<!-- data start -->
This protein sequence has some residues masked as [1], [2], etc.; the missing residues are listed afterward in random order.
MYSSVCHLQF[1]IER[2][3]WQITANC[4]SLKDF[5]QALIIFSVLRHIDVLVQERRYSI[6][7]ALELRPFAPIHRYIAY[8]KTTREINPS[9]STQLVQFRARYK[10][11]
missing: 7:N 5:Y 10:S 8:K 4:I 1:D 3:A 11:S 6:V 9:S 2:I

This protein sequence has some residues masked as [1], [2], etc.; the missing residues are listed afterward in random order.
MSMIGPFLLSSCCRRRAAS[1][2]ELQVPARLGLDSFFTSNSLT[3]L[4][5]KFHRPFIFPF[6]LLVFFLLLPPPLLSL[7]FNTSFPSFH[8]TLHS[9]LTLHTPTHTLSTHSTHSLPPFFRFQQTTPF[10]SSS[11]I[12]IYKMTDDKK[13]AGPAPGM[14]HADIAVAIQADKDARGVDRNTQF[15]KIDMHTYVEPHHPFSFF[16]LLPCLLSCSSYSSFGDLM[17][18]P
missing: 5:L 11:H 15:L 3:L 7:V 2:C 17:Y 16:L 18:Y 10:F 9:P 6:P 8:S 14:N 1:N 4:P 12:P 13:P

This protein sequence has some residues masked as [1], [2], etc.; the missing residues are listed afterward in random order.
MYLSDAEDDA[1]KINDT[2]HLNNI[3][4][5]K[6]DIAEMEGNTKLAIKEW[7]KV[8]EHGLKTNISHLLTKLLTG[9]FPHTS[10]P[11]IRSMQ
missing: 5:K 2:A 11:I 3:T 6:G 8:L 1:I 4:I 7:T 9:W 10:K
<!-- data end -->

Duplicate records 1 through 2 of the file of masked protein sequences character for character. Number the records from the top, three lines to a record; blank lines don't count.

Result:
This protein sequence has some residues masked as [1], [2], etc.; the missing residues are listed afterward in random order.
MYSSVCHLQF[1]IER[2][3]WQITANC[4]SLKDF[5]QALIIFSVLRHIDVLVQERRYSI[6][7]ALELRPFAPIHRYIAY[8]KTTREINPS[9]STQLVQFRARYK[10][11]
missing: 7:N 5:Y 10:S 8:K 4:I 1:D 3:A 11:S 6:V 9:S 2:I

This protein sequence has some residues masked as [1], [2], etc.; the missing residues are listed afterward in random order.
MSMIGPFLLSSCCRRRAAS[1][2]ELQVPARLGLDSFFTSNSLT[3]L[4][5]KFHRPFIFPF[6]LLVFFLLLPPPLLSL[7]FNTSFPSFH[8]TLHS[9]LTLHTPTHTLSTHSTHSLPPFFRFQQTTPF[10]SSS[11]I[12]IYKMTDDKK[13]AGPAPGM[14]HADIAVAIQADKDARGVDRNTQF[15]KIDMHTYVEPHHPFSFF[16]LLPCLLSCSSYSSFGDLM[17][18]P
missing: 5:L 11:H 15:L 3:L 7:V 2:C 17:Y 16:L 18:Y 10:F 9:P 6:P 8:S 14:N 1:N 4:P 12:P 13:P